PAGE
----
No season is more defined by flavor, smells, and taste than fall. Sure, summer has lemonade and watermelon, and winter has hot chocolate, but fall has a an overabundance of flavor. Pumpkin, cinnamon, caramel, ginger, cranberry, maple, and the list could go on and on! One of my favorite fall flavors to play with is apple.
Apple can be coupled with a variety of options. Caramel and apples are a wonderful pair. Pears and apples make for a sweet and tangy dish. Apples even compliment the subtle sweetness of onions when sautéed together. But nothing can quite compare to apples and cinnamon in a crusty, flaky traditional apple pie.
Apple season was in full swing last week, and I was lucky enough to get in a case of honey crisp apples to play around with. I decided to create a special weeknight apple pie treat at home. It was nothing short of amazing. Traditionally, apple pie is made with tart apples, like green granny smiths. Honey crisp apples, which are hybrid from keepsake apples and another unidentified parent, are a bit larger apple with a tangy sweetness and a firm texture. They are an excellent eating apple. I could not bring myself to eat an entire case of apples, so I had to come up with something to do with all those apples. Bring on the pie!
So, after making the pie at home, I decided to take some apples with me for our fall muzzle loader mule deer hunt. Dutch oven pie sounded like a pretty simple and good idea. I was right about the pretty simple part, it was easy to throw together and one of those recipes that would be hard to mess up. I was mistaken about the good idea; it was a great idea. The pie was even better in the dutch oven then than the one I had made at home.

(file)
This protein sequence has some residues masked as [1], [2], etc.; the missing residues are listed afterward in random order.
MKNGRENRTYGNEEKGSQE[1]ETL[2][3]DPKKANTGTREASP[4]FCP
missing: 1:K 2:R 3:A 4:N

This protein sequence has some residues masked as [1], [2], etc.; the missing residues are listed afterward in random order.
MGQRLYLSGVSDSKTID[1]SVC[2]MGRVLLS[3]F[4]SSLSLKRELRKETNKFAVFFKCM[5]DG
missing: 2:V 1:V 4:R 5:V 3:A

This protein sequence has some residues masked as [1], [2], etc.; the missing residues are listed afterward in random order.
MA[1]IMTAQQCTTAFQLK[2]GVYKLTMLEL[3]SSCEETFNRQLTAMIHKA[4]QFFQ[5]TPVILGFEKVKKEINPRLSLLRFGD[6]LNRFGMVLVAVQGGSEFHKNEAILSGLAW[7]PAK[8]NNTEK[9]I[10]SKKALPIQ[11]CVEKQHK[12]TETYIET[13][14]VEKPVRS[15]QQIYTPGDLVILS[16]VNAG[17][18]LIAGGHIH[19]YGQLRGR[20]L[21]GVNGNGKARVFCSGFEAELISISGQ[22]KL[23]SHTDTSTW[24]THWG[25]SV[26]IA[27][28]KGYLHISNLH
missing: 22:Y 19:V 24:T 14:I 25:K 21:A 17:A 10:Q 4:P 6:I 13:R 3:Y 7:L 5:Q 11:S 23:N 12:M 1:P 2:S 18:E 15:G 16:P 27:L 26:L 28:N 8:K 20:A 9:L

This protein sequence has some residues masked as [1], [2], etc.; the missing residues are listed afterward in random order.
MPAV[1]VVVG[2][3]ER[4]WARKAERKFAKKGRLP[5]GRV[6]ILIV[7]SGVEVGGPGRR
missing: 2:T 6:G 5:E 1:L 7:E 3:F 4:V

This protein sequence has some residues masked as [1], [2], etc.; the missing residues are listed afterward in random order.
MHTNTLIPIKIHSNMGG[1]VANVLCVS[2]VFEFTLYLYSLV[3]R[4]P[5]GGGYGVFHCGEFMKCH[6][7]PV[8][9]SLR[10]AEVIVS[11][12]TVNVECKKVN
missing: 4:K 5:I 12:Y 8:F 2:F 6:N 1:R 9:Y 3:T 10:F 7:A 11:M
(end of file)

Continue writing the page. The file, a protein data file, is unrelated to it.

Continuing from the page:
Start the coals first. They take quite awhile to get hot, so it is advantageous to start them before doing anything else. I use a charcoal chimney! I purchased my charcoal chimney at the Sportsman’s Warehouse for about $20.00 to start my coals. You could also do them in a fire pit, but I tend to lose a lot of coals when I do it that. With the chimney, all you do is crumple up a few pages of newspaper and stuff them under the base of the chimney, add your coals, and light the paper. You don’t need lighter fluid or even the match light coals. Initially, the chimney will set the coals on fire, much like the barbeque pit. After a few minutes, the coals will go down and they will start to ash over. It takes about ten to fifteen minutes for the coals to be ready. I usually pull mine from the heat when the top ones are half grey and half black. If you wait until the top ones are completely grey then the bottom ones are almost gone. A reminder I ALWAYS need when cooking with my dutch oven is to remember to not set up my dutch oven just in the dirt. The dirt will extinguish the coals (I know, common sense should take over here, but I do it all the time!) I usually set my dutch oven up on a flat rock, but you can also buy really great metal pans that make the process even easier!
Next, peel, remove the core, and slice the applies into slices that are about an inch thick. This is a task that technically could be done at home before leaving for camp. It would also be a fun task to have the kids help out with. As I said before, I used honey crisp apples, but a more common approach to apple pie is the granny smith apple. In all honesty, I would probably use the granny smiths if I had not had a case of honey crisp for the simple reason that honey crisp apples are expensive. Anyway, select the apple of your liking and start peeling!